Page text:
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Filed under British History, Irish History, Mailbox Monday

YotH: 1916: A Novel of the Irish Rebellion

1916: A Novel of the Irish Rebellion by Morgan Llywelyn. Tor Books, 1998.

This is my first March entry in the 2010 reading challenge Year of the Historical.

This is my second novel for the 2010 Ireland Reading Challenge.


The novel begins in 1914 with fifteen-year-old Ned Halloran from County Clare setting sail across the Atlantic. His sister Kathleen is about to be married and her fiance, a representative of the White Star Line, has bought second-class tickets for Ned and his parents onboard a great ocean liner. As the reader has likely guessed the Hallorans are passengers on the Titanic, and while Ned survives the disaster, his parents do not. Upon Ned’s return to Ireland the family’s Anglo-Irish landlord wants to do something for him in order to make up for what he went through, so Ned is offered the chance to go away to school in Dublin. There he becomes a student of Saint Enda’s, a secondary school for boys, and meets headmaster Pádraic Pearse. Inspired by Pearse’s teachings, Ned becomes a devoted nationalist and his life intertwines with those of prominent Irishmen and women who will play roles in the 1916 Rising, including James Connolly, Tom Clarke, and Countess Markievicz. As events unfold and the characters draw ever closer to the climactic rebellion, Ned grows from schoolboy to soldier and falls in love.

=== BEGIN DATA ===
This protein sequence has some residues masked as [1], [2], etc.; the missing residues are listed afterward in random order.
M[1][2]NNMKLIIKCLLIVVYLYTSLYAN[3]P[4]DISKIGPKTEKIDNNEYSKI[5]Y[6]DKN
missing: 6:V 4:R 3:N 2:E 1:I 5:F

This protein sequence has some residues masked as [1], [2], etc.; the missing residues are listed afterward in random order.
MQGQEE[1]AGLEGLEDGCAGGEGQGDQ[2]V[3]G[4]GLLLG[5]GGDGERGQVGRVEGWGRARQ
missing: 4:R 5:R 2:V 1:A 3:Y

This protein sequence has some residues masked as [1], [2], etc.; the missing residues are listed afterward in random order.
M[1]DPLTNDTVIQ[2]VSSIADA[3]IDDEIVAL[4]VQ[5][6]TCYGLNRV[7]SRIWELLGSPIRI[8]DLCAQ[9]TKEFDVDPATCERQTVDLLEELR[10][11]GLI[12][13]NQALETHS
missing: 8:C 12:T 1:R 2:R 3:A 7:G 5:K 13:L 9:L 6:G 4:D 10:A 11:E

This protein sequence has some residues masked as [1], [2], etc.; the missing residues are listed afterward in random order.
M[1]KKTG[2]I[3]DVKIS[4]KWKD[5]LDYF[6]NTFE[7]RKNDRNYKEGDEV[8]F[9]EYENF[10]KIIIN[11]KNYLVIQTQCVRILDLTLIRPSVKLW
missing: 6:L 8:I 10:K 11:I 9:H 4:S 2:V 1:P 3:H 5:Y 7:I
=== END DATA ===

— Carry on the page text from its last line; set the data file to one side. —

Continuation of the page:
One look at the bibliography speaks volumes about both the amount of research Morgan Llywelyn has done and her dedication to historical accuracy. Events leading up to the rebellion and actions during it occurred largely as they do in her retelling and the only fictional aspects are the original characters that she has so carefully crafted. Llywelyn uses historical figures as major characters including Tom Clarke, who really did own a tobacco store around the corner from the General Post Office, and charismatic leader Pádraic Pearse.